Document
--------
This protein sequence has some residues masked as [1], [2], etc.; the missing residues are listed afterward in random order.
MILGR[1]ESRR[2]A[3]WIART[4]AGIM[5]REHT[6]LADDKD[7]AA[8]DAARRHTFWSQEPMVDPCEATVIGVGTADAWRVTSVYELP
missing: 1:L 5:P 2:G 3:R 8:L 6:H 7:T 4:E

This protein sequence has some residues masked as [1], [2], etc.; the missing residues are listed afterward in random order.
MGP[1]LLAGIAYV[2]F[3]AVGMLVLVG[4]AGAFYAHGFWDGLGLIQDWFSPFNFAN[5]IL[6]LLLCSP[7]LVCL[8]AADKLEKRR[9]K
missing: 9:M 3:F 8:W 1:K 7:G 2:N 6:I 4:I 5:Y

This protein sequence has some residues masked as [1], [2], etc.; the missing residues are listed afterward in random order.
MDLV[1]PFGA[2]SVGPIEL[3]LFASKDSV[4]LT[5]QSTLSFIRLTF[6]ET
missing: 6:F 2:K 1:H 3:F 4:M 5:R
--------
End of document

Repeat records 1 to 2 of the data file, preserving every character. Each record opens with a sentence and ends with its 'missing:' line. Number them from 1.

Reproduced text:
This protein sequence has some residues masked as [1], [2], etc.; the missing residues are listed afterward in random order.
MILGR[1]ESRR[2]A[3]WIART[4]AGIM[5]REHT[6]LADDKD[7]AA[8]DAARRHTFWSQEPMVDPCEATVIGVGTADAWRVTSVYELP
missing: 1:L 5:P 2:G 3:R 8:L 6:H 7:T 4:E

This protein sequence has some residues masked as [1], [2], etc.; the missing residues are listed afterward in random order.
MGP[1]LLAGIAYV[2]F[3]AVGMLVLVG[4]AGAFYAHGFWDGLGLIQDWFSPFNFAN[5]IL[6]LLLCSP[7]LVCL[8]AADKLEKRR[9]K
missing: 9:M 3:F 8:W 1:K 7:G 2:N 6:I 4:I 5:Y